Saturday: With just a small window of birding opportunity open to me today, I squeezed in a brief visit to Holden Creek and the Nanaimo River estuary.
At the estuary, I could find no sign of interesting passerine migrants, and so contented myself with picking through the large numbers of violet-green and tree swallows in search of other hirundine species. I didn't locate any.
The only new bird I came across was a female American kestrel, which was hunting distantly in the adjacent scrubby fields (pictured). A female northern harrier was cruising around the marsh, and good numbers of thermaling bald eagles and ravens were joined by a couple of red-tailed hawks.
Sunday: Once again, other commitments (and something of a fuzzy hangover) meant that my birding time was limited. And, once again, I headed for the estuary in search of avian goodies. However, it was absolutely dead down there, with no evidence of any passage birds.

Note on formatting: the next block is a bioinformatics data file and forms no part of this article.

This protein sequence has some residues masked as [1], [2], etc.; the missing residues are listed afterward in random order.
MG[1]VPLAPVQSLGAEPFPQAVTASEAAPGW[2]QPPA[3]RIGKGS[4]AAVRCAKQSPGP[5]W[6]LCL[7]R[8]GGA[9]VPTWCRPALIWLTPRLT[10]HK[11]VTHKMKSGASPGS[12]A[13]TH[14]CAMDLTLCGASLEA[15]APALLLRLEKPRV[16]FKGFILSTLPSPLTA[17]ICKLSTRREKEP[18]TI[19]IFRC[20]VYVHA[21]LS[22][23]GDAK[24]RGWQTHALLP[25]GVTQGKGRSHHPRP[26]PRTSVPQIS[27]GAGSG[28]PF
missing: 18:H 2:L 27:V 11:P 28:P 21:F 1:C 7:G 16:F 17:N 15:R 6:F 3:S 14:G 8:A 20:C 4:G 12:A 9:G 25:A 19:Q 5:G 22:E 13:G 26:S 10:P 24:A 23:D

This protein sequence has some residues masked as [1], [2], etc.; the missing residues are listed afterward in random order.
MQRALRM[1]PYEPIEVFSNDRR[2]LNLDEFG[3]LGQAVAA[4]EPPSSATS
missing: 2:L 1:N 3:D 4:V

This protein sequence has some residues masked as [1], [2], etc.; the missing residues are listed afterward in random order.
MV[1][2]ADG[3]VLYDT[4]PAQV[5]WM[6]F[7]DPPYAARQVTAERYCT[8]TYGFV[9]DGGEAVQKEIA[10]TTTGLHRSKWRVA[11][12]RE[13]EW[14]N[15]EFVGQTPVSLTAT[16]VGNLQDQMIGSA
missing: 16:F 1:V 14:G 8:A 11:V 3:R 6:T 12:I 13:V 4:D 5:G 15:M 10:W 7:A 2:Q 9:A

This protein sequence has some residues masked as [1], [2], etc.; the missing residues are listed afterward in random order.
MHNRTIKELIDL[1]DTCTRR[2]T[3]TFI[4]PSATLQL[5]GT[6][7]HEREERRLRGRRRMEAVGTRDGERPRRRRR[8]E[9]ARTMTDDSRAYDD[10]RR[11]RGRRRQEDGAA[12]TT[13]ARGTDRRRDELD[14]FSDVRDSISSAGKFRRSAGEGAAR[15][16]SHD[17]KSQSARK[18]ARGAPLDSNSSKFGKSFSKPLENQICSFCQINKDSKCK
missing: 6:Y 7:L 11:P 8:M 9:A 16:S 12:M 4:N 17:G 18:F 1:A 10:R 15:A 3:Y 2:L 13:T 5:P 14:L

After a good scan around, I eventually located a peregrine perched up on a stranded log, and a female northern harrier floated by.
Disappointed, I decided to try Holden Creek. Just about the first bird seen here was a smart yellow-rumped warbler (Audubon's) - well, that was at least more encouraging!
Scanning the creek, I could only see a few green-winged teal and a couple of bufflehead. A couple of turkey vultures sailed by and a male northern harrier was circling high over the marsh.
Before heading home we dropped by at Quennell Lake, passing the regular male American kestrel, sat on a telegraph pole, as we drove along.
The numbers of northern shoveler had gone up slightly and 18 birds were feeding in a frenzied huddle.
A flock of 62 lesser scaup and 2 ring-necked duck were on the main lake while a few mallard, teal and pintail were dabbling in the shallower vegetated edges. A Virginia rail called, but kept well hidden.
Well over 100 swallows were feeding out over the water and a northern shrike was hunting from fenceposts in the fields by the road.